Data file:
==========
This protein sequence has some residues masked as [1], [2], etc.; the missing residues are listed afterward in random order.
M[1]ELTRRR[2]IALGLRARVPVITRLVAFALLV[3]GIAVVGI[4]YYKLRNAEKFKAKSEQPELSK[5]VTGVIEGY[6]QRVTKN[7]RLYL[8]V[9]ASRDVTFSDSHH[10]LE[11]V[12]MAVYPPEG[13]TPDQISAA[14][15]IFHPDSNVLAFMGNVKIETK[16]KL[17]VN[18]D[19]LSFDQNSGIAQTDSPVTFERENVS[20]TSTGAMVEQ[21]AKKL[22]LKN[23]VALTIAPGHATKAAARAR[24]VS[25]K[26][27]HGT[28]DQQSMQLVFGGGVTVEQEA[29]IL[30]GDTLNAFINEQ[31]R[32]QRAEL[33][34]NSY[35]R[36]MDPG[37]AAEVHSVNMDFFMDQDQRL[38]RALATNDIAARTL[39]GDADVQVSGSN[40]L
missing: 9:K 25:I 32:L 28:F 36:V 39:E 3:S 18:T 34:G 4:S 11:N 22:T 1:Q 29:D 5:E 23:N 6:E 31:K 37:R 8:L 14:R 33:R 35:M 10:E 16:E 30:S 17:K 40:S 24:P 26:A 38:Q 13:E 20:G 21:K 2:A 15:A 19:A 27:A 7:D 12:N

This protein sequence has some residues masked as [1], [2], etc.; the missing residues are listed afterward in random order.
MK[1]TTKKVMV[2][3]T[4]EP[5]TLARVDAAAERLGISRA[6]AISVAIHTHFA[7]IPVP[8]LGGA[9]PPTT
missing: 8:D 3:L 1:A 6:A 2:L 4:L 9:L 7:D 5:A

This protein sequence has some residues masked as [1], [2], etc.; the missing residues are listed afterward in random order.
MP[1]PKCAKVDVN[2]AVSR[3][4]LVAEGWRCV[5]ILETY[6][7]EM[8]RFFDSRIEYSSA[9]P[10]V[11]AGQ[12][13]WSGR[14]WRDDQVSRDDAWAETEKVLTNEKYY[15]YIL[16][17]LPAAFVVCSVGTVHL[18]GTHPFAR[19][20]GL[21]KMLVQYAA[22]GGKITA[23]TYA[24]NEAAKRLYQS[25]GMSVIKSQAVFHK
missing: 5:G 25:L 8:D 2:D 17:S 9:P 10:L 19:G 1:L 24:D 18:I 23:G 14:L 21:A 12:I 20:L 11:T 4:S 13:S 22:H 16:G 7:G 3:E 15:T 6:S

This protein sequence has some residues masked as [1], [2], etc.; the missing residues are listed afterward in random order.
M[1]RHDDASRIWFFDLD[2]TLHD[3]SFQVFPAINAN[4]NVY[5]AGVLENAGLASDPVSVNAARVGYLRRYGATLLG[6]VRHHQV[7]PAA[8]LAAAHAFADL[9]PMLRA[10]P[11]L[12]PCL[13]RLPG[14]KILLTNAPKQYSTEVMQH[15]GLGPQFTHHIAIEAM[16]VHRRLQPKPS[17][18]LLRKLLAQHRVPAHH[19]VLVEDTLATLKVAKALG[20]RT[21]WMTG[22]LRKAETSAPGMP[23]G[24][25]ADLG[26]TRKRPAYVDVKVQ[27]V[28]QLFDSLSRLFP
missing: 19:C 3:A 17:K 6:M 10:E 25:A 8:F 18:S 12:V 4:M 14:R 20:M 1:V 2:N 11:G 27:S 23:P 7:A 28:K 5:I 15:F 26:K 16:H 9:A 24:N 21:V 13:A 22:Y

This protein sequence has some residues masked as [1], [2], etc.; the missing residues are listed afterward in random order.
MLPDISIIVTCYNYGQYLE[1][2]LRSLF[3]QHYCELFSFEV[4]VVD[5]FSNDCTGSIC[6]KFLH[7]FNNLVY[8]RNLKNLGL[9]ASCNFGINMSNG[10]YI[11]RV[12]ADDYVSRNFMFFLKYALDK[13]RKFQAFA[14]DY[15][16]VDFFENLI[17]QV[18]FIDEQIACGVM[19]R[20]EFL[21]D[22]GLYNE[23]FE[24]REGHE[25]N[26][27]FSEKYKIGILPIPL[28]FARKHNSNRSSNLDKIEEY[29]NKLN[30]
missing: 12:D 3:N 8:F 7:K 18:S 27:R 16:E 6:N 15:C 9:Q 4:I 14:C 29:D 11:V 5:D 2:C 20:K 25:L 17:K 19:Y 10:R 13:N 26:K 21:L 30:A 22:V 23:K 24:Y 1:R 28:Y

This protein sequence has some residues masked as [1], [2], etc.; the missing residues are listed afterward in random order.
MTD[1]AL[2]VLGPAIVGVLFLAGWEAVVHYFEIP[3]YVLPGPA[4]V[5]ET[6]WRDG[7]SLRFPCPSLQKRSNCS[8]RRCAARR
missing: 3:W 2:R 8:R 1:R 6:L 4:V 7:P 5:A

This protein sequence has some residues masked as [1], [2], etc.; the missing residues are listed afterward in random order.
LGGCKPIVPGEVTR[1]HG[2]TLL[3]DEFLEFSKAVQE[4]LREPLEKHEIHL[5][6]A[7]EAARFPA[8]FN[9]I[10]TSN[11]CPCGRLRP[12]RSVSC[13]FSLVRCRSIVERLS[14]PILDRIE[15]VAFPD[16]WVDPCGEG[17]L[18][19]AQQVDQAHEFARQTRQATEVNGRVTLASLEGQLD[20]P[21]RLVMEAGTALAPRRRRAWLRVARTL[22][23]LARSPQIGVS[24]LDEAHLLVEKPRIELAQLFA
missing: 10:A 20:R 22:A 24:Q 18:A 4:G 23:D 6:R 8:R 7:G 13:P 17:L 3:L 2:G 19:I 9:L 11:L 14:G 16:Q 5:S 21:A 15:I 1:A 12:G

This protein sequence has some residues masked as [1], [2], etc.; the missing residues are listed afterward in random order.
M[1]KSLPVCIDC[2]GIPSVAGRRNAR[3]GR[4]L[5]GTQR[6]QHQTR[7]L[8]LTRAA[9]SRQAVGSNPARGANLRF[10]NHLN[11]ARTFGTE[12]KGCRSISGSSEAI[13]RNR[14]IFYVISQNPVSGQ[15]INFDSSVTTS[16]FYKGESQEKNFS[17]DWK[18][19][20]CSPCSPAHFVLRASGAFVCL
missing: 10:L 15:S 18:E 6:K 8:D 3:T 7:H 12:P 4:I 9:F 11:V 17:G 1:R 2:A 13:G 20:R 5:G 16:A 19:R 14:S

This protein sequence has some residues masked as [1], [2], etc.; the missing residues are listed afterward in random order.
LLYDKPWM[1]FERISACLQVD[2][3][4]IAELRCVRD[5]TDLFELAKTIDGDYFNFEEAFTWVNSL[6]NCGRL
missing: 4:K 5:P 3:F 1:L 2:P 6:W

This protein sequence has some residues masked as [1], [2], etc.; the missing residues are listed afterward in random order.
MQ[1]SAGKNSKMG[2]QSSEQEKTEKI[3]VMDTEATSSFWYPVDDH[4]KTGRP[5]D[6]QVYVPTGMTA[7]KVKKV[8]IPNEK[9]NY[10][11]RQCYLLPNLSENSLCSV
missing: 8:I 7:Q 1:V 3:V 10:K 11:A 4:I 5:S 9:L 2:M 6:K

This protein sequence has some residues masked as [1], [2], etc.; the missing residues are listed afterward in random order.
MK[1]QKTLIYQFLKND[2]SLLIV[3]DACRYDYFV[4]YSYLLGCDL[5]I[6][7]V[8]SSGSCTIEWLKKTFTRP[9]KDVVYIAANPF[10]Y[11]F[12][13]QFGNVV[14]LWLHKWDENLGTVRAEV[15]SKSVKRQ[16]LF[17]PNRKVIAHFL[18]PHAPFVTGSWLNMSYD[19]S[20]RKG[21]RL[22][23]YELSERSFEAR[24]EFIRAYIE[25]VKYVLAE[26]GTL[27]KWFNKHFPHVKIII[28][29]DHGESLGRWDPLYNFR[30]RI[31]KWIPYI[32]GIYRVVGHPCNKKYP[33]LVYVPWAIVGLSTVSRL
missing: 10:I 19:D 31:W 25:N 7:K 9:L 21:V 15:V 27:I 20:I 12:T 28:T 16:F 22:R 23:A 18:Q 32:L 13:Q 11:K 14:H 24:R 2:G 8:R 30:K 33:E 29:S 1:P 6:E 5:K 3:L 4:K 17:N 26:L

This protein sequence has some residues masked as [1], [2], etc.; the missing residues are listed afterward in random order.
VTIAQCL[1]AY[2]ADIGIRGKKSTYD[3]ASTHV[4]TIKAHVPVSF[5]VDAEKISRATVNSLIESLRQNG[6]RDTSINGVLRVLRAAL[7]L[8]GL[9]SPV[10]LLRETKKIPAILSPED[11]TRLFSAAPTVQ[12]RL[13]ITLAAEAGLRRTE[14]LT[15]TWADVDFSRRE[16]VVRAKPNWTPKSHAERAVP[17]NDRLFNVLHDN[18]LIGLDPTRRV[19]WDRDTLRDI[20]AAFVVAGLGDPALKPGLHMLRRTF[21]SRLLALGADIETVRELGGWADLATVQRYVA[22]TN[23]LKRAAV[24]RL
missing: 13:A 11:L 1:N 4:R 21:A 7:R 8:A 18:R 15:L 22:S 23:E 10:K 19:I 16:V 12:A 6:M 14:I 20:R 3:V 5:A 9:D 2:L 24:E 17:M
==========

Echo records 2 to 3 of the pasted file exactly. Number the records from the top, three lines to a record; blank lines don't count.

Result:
This protein sequence has some residues masked as [1], [2], etc.; the missing residues are listed afterward in random order.
MK[1]TTKKVMV[2][3]T[4]EP[5]TLARVDAAAERLGISRA[6]AISVAIHTHFA[7]IPVP[8]LGGA[9]PPTT
missing: 8:D 3:L 1:A 6:A 2:L 4:L 9:L 7:D 5:A

This protein sequence has some residues masked as [1], [2], etc.; the missing residues are listed afterward in random order.
MP[1]PKCAKVDVN[2]AVSR[3][4]LVAEGWRCV[5]ILETY[6][7]EM[8]RFFDSRIEYSSA[9]P[10]V[11]AGQ[12][13]WSGR[14]WRDDQVSRDDAWAETEKVLTNEKYY[15]YIL[16][17]LPAAFVVCSVGTVHL[18]GTHPFAR[19][20]GL[21]KMLVQYAA[22]GGKITA[23]TYA[24]NEAAKRLYQS[25]GMSVIKSQAVFHK
missing: 5:G 25:L 8:D 2:D 17:S 9:P 10:L 19:G 1:L 24:D 18:I 23:G 14:L 21:A 12:I 20:L 11:T 4:S 13:S 22:H 16:G 7:G 3:E 15:T 6:S